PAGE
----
TRANSFORMATION WATCH #3: BAKER ON THE NEED FOR STRUCTURAL SOVIET REFORM — ‘NEVER MIND’

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(Washington, D.C.): En route to Moscow
on 10 September, Secretary of State James
Baker disclosed that — as far as the
Bush Administration is concerned — all
that a reconfigured Soviet center need do
now to gain access to Western economic
assistance would be to express “a
commitment to true free market economic
policies” and to have “some
sort of plan.” As he put it,
“If they can take those steps, we
will be there. They don’t have to
take the steps first, but commit to
taking the steps.

Secretary Baker’s erosion of the
milestones Moscow center was expected to
achieve in order to qualify for U.S. and
allied taxpayer-underwritten aid is
occurring at the same moment that the
serious shortfall in the Soviet
transformation is becoming more apparent.
Consider the following:

  • There are still no scheduled
    general elections for offices in
    newly commisioned democratic
    institutions and the presidency
    of the central government. In
    fact, the interim government now
    in place bears little resemblance
    to a democratic system; indeed,
    it possesses heavy authoritarian
    overtones.
  • To the enthusiastic applause of
    Western governments and
    commercial banks, Grigory
    Yavlinsky, the chairman-designate
    of the new Inter-Republican
    Economic Committee, is prevailing
    in his effort to reconstruct and
    strengthen centralized controls
    over fiscal, monetary, banking
    and other policies. The losing
    side in this politically
    portentous contest appears to be
    Stanislav Shatalin and other
    reformers who are intent on
    pursuing a far more systematic —
    and promising — approach to
    genuine decentralization and
    transformation.
  • The retooled Soviet central
    authorities are being coached by
    senior Western policymakers to
    configure all manner of
    activities — from a crash
    assistance program for the
    strategic Soviet energy sector to
    a potentially reckless
    “defense conversion”
    initiative even to a vastly
    premature “stabilization
    fund” to backstop ruble
    convertibility — as
    “humanitarian aid.”
    Such a cynical distortion of
    these activities blurs the real
    distinction between meeting
    desperate human needs and
    longer-term economic development.
  • The reconfigured Soviet center is
    also collaborating with Western
    governments to stave off an
    imminent Soviet debt rescheduling
    by quick infusions of
    taxpayer-guaranteed funds. Their
    common interest lies in a shared
    desire to bail out those among
    the G-7 governments and banks
    that engaged imprudently in
    large-scale financial flows to
    Moscow in the pre-coup period.
    Even this exercise may ultimately
    be camouflaged as
    “humanitarian
    assistance.”
  • Meanwhile, the center is
    imaginatively forging — with
    Secretary Baker’s apparent
    approval
    — new arrangements
    for maintaining its life-support
    for communist regimes like those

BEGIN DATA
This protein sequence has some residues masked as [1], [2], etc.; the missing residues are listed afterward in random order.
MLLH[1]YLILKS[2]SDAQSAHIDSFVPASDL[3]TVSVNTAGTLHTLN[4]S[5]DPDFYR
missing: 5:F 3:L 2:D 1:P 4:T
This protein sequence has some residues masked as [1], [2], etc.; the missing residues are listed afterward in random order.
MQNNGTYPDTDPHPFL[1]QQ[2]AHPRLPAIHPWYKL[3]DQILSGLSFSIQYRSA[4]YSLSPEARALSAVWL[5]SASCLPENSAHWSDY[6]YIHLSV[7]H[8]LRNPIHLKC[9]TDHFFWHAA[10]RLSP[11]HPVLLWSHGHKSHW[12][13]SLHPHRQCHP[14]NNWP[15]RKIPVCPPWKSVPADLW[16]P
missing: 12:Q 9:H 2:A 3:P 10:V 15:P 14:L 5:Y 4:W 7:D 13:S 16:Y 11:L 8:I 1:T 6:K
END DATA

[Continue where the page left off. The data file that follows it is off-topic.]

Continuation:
in Cuba and Afghanistan. For
    example, in exchange for
    Gorbachev merely announcing that
    he would “begin
    discussions
    ” with the
    Cuban leadership about withdrawal
    of a Soviet training brigade —
    which Baker called a “very
    substantial gesture….that would
    be very important with respect to
    public opinion in the United
    States” — the Bush
    Administration is putting out the
    word that the Cuban obstacle to
    U.S. assistance to Moscow has
    been overcome.
  • The Soviet defense establishment
    is signalling an interest in
    developing more formidable,
    high-tech weaponry — for which
    infusions of Western dual-use
    technology would be especially
    valuable. Interestingly, last
    September the then-Air Force
    Commander-in-Chief Col. Gen.
    Yevgeny Shaposhnikov, told Jane’s
    Defense Week
    that: “The
    Soviet Air Force must be modern
    and more reliable and powerful
    than ever.” There is no
    evidence that Shaposhnikov, now
    Defense Minister, has abandoned
    this goal. To the contrary, as
    evidenced in his recent interview
    on CNN, he continues to believe
    that the Soviet Union must
    maintain forces equivalent to
    those of the United States —
    with ominous implications for the
    destitute economy of the former
    USSR.

In short, as Moscow Mayor Gavril
Popov put it on 12 September 1991:

“Reactionary forces will
always be a threat to us as long
as they still maintain their
position in the old structure
that is still somewhat with us.

As long as property is still in
the hands of the state, it will
always be a threat and continue
to be so.”

Under these circumstances, it is hard to
imagine a policy approach more
antithetical to the disciplined
transformation of the Soviet Union than
that enunciated by Secretary Baker. The
basic message to Moscow center embodied
in the new “Baker Plan”
for the Soviet Union can be summed up as:
“Get more for doing
less”
in the way of
structural reform.

The Center for
Security Policy believes that this is,
instead, the time for proven Soviet and
republic track- records of reform
implementation, meticulous credit and
trade-oriented discipline, full data
disclosure, transparency and, above all,
the active encouragement and fostering of
truly independent, democratic republics
throughout the former USSR.

Center for Security Policy

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